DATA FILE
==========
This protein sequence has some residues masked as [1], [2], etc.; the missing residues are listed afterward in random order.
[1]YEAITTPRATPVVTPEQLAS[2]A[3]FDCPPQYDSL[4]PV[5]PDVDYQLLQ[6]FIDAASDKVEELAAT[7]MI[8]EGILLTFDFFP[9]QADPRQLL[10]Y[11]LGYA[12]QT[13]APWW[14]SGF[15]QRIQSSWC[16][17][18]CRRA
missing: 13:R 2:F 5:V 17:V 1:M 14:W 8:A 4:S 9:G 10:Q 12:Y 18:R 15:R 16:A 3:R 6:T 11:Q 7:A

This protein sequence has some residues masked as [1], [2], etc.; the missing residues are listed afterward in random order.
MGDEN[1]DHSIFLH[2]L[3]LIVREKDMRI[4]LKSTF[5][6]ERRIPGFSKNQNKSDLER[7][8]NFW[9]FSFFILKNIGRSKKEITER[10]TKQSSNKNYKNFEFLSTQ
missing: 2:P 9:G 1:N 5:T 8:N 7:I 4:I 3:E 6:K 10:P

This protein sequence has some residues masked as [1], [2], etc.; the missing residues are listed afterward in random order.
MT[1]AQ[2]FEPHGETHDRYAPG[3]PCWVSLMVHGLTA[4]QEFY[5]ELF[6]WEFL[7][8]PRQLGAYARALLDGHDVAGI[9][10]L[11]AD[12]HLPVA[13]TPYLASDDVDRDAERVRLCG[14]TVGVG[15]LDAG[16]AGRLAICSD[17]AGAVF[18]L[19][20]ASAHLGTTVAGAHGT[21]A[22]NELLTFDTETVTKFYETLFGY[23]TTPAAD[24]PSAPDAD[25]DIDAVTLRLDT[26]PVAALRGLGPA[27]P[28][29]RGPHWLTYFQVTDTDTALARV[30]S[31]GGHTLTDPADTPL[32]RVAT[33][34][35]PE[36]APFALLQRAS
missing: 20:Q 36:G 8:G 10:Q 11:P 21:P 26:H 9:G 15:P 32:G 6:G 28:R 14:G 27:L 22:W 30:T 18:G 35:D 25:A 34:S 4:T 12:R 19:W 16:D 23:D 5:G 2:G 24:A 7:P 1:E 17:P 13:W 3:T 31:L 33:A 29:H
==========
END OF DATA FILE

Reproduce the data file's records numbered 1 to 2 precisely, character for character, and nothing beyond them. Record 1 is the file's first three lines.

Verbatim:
This protein sequence has some residues masked as [1], [2], etc.; the missing residues are listed afterward in random order.
[1]YEAITTPRATPVVTPEQLAS[2]A[3]FDCPPQYDSL[4]PV[5]PDVDYQLLQ[6]FIDAASDKVEELAAT[7]MI[8]EGILLTFDFFP[9]QADPRQLL[10]Y[11]LGYA[12]QT[13]APWW[14]SGF[15]QRIQSSWC[16][17][18]CRRA
missing: 13:R 2:F 5:V 17:V 1:M 14:W 8:A 4:S 9:G 10:Q 12:Y 18:R 15:R 16:A 3:R 6:T 11:Q 7:A

This protein sequence has some residues masked as [1], [2], etc.; the missing residues are listed afterward in random order.
MGDEN[1]DHSIFLH[2]L[3]LIVREKDMRI[4]LKSTF[5][6]ERRIPGFSKNQNKSDLER[7][8]NFW[9]FSFFILKNIGRSKKEITER[10]TKQSSNKNYKNFEFLSTQ
missing: 2:P 9:G 1:N 5:T 8:N 7:I 4:I 3:E 6:K 10:P